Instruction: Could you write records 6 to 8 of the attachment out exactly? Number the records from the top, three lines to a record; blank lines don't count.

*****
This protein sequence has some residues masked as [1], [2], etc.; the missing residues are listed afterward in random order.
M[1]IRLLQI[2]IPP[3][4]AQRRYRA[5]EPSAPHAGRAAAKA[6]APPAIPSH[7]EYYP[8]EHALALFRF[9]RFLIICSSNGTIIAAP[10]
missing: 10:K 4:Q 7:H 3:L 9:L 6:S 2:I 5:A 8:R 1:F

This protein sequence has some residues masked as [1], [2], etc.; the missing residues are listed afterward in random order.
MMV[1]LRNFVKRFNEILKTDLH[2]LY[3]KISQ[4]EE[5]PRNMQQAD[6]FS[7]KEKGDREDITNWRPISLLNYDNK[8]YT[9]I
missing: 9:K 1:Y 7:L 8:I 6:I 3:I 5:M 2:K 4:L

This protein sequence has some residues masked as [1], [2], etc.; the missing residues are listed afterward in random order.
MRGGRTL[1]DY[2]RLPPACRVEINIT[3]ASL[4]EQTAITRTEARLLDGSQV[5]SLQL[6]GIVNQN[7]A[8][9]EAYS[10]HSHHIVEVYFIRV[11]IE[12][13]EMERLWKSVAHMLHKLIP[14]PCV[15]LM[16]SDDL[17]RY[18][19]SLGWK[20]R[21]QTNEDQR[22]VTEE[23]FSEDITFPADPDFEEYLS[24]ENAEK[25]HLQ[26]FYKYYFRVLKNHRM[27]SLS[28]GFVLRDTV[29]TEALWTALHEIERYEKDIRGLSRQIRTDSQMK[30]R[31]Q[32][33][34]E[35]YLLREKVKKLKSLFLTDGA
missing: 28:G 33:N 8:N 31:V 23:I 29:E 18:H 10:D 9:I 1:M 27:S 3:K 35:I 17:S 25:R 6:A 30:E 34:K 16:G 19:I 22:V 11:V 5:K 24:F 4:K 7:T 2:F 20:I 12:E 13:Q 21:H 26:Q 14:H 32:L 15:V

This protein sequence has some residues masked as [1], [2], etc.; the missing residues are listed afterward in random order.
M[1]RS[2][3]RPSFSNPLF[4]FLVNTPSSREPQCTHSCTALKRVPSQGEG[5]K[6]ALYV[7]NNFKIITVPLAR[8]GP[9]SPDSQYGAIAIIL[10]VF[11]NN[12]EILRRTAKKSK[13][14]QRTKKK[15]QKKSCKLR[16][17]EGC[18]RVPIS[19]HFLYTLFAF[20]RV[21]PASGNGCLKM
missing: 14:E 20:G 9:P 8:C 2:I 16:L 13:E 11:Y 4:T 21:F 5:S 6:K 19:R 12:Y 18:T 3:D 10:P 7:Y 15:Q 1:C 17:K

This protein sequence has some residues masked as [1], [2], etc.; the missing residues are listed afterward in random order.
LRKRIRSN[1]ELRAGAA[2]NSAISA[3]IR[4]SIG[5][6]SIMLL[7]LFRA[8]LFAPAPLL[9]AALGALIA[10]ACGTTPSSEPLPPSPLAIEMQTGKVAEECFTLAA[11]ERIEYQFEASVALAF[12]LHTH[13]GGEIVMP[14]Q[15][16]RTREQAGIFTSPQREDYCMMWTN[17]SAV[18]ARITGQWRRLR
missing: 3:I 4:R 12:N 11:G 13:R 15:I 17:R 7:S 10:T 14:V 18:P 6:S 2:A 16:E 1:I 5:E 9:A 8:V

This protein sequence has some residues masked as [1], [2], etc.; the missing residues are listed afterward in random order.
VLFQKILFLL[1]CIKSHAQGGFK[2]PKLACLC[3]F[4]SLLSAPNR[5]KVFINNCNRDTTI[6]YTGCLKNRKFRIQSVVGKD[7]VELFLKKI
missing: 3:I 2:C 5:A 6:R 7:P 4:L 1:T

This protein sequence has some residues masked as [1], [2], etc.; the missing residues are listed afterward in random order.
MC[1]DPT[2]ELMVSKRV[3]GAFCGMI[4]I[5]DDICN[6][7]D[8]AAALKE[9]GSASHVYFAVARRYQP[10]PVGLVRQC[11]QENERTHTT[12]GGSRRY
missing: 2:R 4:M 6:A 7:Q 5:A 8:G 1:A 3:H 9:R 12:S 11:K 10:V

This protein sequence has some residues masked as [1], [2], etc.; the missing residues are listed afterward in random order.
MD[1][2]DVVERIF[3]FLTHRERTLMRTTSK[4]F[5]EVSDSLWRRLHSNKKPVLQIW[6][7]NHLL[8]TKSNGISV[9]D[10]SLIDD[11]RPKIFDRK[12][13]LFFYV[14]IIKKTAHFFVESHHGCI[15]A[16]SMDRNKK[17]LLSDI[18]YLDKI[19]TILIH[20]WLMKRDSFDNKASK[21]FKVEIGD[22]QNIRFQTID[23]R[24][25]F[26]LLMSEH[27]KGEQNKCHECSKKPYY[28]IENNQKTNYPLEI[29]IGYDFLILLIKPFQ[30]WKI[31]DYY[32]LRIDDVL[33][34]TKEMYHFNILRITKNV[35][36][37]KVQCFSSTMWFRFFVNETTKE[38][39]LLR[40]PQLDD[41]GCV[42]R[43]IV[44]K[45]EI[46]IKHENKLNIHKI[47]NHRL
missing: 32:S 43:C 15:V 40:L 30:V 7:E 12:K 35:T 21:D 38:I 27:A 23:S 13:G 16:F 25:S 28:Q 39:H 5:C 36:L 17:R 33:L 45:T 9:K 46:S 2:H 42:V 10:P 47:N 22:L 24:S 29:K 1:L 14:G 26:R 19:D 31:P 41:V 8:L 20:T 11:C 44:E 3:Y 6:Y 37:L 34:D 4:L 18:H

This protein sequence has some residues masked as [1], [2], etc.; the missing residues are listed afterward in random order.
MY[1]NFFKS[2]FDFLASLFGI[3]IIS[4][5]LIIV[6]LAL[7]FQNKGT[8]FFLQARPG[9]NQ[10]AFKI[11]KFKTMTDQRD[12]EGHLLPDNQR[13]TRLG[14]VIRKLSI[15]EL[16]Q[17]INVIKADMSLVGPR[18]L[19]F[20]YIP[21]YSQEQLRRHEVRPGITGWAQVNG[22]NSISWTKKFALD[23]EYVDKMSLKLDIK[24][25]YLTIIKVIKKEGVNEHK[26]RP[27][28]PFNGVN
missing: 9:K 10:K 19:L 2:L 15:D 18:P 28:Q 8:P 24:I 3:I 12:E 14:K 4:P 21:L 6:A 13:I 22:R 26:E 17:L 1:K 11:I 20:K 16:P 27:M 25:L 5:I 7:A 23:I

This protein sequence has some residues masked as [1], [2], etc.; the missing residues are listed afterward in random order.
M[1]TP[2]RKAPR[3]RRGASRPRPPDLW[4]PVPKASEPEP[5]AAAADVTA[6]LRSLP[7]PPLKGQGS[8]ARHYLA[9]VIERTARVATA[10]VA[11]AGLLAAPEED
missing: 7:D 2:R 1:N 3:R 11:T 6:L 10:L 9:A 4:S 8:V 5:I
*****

This protein sequence has some residues masked as [1], [2], etc.; the missing residues are listed afterward in random order.
VLFQKILFLL[1]CIKSHAQGGFK[2]PKLACLC[3]F[4]SLLSAPNR[5]KVFINNCNRDTTI[6]YTGCLKNRKFRIQSVVGKD[7]VELFLKKI
missing: 3:I 2:C 5:A 6:R 7:P 4:L 1:T

This protein sequence has some residues masked as [1], [2], etc.; the missing residues are listed afterward in random order.
MC[1]DPT[2]ELMVSKRV[3]GAFCGMI[4]I[5]DDICN[6][7]D[8]AAALKE[9]GSASHVYFAVARRYQP[10]PVGLVRQC[11]QENERTHTT[12]GGSRRY
missing: 2:R 4:M 6:A 7:Q 5:A 8:G 1:A 3:H 9:R 12:S 11:K 10:V

This protein sequence has some residues masked as [1], [2], etc.; the missing residues are listed afterward in random order.
MD[1][2]DVVERIF[3]FLTHRERTLMRTTSK[4]F[5]EVSDSLWRRLHSNKKPVLQIW[6][7]NHLL[8]TKSNGISV[9]D[10]SLIDD[11]RPKIFDRK[12][13]LFFYV[14]IIKKTAHFFVESHHGCI[15]A[16]SMDRNKK[17]LLSDI[18]YLDKI[19]TILIH[20]WLMKRDSFDNKASK[21]FKVEIGD[22]QNIRFQTID[23]R[24][25]F[26]LLMSEH[27]KGEQNKCHECSKKPYY[28]IENNQKTNYPLEI[29]IGYDFLILLIKPFQ[30]WKI[31]DYY[32]LRIDDVL[33][34]TKEMYHFNILRITKNV[35][36][37]KVQCFSSTMWFRFFVNETTKE[38][39]LLR[40]PQLDD[41]GCV[42]R[43]IV[44]K[45]EI[46]IKHENKLNIHKI[47]NHRL
missing: 32:S 43:C 15:V 40:L 30:V 7:E 12:K 35:T 21:D 38:I 27:A 23:S 13:G 16:F 25:S 28:Q 39:H 5:C 36:L 17:R 33:L 45:T 9:K 46:S 2:H 42:V 10:P 47:N 22:L 24:S 29:K 1:L 14:G 26:R 19:D 31:P 41:V 8:L 20:T 11:C 44:E 3:Y 6:Y 37:L 34:D 4:L 18:H